Since 2010 the government has been keen to reduce inequality and to promote more work and better paid jobs for the unemployed and the lower paid. It has pursued a policy of taking more and more low earners out of income tax altogether. It has removed Stamp Duty for lower priced properties and cut the tax on anything under £1 million. It has provided savings schemes which offer incentive and top up to savers in modest financial circumstances. It has raised the Minimum Wage and provided pension saving plans for the lower paid.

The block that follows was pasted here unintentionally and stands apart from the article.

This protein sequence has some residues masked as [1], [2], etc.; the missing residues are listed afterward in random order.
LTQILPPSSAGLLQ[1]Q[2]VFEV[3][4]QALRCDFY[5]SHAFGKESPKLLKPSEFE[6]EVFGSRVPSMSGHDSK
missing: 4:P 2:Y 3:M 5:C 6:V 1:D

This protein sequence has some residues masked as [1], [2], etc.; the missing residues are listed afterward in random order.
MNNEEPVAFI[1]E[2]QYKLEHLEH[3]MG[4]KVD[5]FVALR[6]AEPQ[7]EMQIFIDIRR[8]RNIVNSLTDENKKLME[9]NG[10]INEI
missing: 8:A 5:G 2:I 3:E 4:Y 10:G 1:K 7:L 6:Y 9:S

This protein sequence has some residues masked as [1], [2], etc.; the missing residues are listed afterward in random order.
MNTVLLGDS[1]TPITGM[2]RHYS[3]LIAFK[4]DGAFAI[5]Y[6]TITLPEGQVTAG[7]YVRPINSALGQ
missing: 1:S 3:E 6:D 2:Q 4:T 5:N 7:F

The Equality Trust concludes that “Compared to other OECD countries the UK has a relatively equal distribution of wealth”. Whilst drawing attention to above average income inequality, the figures show that income inequality has fallen since 2010. The Gini coefficient of inequality has fallen from 36 to 34. The main purpose of the welfare reforms is to make working more worthwhile, and to help more people into employment. The economy has generated a large number of new jobs since 2010, and this has helped bring down unemployment and tackle inequality. Tax on the richest has risen.
Concentrating on educational reform is the best way of reducing inequality in the longer term. Freezing fuel duty has helped all those who need to travel to work by car, and all who need vehicles for their work.